Designed for "business" applications
Finally, Vaadin is designed at its core to develop business applications.
- On the UI side, components include widgets frequently used in such applications e.g. fields, combo boxes, forms, tables, etc.
- Most components display data.
The design of those components introduce an abstraction between a component and its data.
There are different concretions:
- For scalar values e.g. an email displayed in a field
- For collection values e.g. the list of countries displayed in a combo-box
- For two-dimensional values e.g. tabular data displayed in a table
Arguments I heard against using Vaadin
In all those years, I’ve heard quite a few arguments against using Vaadin. They mostly all boil down to the following two.
"But does it scale?"
You might be interested in knowing that this question is part of the 10 tricks to appear smart in meetings (#6).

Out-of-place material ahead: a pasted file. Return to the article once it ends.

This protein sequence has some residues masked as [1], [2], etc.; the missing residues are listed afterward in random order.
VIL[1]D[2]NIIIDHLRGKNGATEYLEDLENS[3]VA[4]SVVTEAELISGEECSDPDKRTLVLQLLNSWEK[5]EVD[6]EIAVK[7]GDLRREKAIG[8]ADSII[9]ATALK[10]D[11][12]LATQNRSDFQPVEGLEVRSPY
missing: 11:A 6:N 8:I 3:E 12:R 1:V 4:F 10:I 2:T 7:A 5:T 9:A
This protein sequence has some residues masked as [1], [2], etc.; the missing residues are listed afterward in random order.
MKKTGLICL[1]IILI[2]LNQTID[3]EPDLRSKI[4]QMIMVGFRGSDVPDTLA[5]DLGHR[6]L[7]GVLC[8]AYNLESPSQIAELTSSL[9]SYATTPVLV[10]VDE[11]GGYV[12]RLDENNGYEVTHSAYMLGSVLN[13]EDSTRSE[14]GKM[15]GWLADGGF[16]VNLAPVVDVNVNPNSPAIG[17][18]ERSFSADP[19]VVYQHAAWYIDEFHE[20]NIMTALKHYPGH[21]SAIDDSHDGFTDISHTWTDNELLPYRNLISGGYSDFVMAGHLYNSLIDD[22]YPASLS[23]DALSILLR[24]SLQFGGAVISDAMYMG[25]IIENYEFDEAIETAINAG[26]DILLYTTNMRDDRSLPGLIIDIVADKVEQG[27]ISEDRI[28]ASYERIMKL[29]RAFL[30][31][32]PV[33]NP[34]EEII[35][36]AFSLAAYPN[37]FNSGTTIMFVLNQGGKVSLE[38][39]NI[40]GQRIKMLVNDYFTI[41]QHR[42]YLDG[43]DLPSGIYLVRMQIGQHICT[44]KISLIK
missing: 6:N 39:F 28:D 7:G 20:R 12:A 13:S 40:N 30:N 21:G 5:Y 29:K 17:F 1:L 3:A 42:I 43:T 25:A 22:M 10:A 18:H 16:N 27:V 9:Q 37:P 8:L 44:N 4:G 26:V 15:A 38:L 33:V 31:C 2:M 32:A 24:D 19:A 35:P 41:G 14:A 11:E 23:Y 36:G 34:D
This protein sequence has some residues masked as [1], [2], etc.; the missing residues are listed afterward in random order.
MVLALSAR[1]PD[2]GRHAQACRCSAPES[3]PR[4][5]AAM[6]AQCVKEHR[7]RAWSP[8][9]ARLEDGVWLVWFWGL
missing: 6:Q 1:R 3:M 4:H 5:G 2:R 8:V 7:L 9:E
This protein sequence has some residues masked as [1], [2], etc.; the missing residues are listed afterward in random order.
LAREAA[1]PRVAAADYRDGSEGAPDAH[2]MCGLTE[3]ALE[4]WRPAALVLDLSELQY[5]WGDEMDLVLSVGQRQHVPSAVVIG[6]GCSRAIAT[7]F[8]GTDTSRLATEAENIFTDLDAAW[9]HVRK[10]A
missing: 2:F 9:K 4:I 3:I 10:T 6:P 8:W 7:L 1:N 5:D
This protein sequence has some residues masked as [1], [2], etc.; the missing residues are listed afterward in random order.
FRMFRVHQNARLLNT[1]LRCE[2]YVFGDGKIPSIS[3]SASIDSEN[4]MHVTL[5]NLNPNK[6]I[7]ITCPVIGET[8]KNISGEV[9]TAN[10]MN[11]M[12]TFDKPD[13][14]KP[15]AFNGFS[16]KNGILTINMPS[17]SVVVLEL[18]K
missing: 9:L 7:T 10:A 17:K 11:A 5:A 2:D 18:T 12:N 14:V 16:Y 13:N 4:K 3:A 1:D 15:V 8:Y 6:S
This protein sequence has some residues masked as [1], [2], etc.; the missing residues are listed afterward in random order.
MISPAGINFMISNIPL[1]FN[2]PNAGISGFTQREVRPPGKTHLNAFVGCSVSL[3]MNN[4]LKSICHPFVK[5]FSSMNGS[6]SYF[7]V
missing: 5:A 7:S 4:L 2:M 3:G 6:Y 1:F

On a more serious tone, scaling definitely deserves some digging in. Vaadin stores the state of components server-side. With a huge number of components, and with the increase of the number of clients, this leads to an exponential consumption of memory. In that regard, traditional applications don’t differ that much from Vaadin applications.
First, we need to understand that there’s the vast majority of applications are stateful. However, the differentiating factor between them lies in where the state is stored. As I mentioned, Vaadin stores it on the server. There are only two other alternatives:
- Store it in the database. Do I need to detail why it’s a bad idea?
- Store it on the client.
I makes a lot of sense to store UI-related data on the client.
There’s one not no minor caveat though:
if more than one tab is opened, it needs to be handled server-side somehow.
Vaadin manages multiple tabs by putting a hidden token when it renders the page initially. When the user interacts with the page, the token is checked, and then a new one is sent to the browser again.